Irish immigrants began to leave the English-controlled Ireland in sizable numbers during the late 18th century. Many of these Irish immigrated to British North America or the United States in the hopes of gaining their own tract of farmland. This pattern of migration grew steadily until the 1840s when the Great Potato Famine caused a great exodus of immigrants to North America. These immigrants differed from their predecessors in that they were desperately fleeing the disease and starvation that plagued their homeland, and many were entirely destitute when they arrived in North America. Although these penniless immigrants were not warmly welcomed when they arrived, they were critical to the rapid development of the United States and what would become known as Canada. Many went to populate the western frontiers and others provided the cheap labor the new manufacturing sector and the building of bridges, roads, railways, and canals required. A thorough examination of immigration and passenger lists has revealed some of the earliest people to arrive in North America with name Cawlighen or one of its variants: James Callaghan who settled in America in 1768; Gerhard Callaghan settled in 1764; James Callaghan settled in Pennsylvania in 1772; John Callaghan settled in Boston Massachusetts in 1764.

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Cawlighen Family Crest Products


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Cawlighen Family Crest Products




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See Also


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See Also




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Citations


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Citations



  1. ^ MacLysaght, Edward, Irish Families Their Names, Arms and Origins 4th Edition. Dublin: Irish Academic, 1982. Print. (ISBN 0-7165-2364-7)

Other References

  1. Bullock, L.G. Historical Map of Ireland. Edinburgh: Bartholomew and Son, 1969. Print.
  2. Egle, William Henry. Pennsylvania Genealogies Scotch-Irish and German. Harrisburg: L.S. Hart, 1886. Print.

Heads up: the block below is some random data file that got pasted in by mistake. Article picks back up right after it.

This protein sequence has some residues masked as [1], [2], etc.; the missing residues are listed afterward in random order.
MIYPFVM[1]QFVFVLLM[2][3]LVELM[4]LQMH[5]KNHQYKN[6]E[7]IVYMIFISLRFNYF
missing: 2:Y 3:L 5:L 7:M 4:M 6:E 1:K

3. The Norman People and Their Existing Descendants in the British Dominions and the United States Of America. Baltimore: Genealogical Publishing, 1975. Print. (ISBN 0-8063-0636-X).
  4. Hickey, D.J. and J.E. Doherty. A New Dictionary of Irish History form 1800 2nd Edition. Dublin: Gil & MacMillian, 2003. Print.
  5. Somerset Fry, Peter and Fiona Somerset Fry. A History of Ireland. New York: Barnes and Noble, 1993. Print. (ISBN 1-56619-215-3).
  6. Donovan, George Francis. The Pre-Revolutionary Irish in Massachusetts 1620-1775. Menasha, WI: Geroge Banta Publsihing Co., 1932. Print.
  7. Filby, P. William and Mary K Meyer. Passenger and Immigration Lists Index in Four Volumes. Detroit: Gale Research, 1985. Print. (ISBN 0-8103-1795-8).
  8. Colletta, John P. They Came In Ships. Salt Lake City: Ancestry, 1993. Print.
  9. Sullivan, Sir Edward. The Book of Kells 3rd Edition. New York: Crescent Books, 1986. Print. (ISBN 0-517-61987-3).
  10. MacLysaght, Edward. Mores Irish Familes. Dublin: Irish Academic, 1982. Print. (ISBN 0-7165-0126-0).
  11. ...

The Cawlighen Family Crest was acquired from the Houseofnames.com archives. The Cawlighen Family Crest was drawn according to heraldic standards based on published blazons. We generally include the oldest published family crest once associated with each surname.

This page was last modified on 4 July 2013 at 13:48.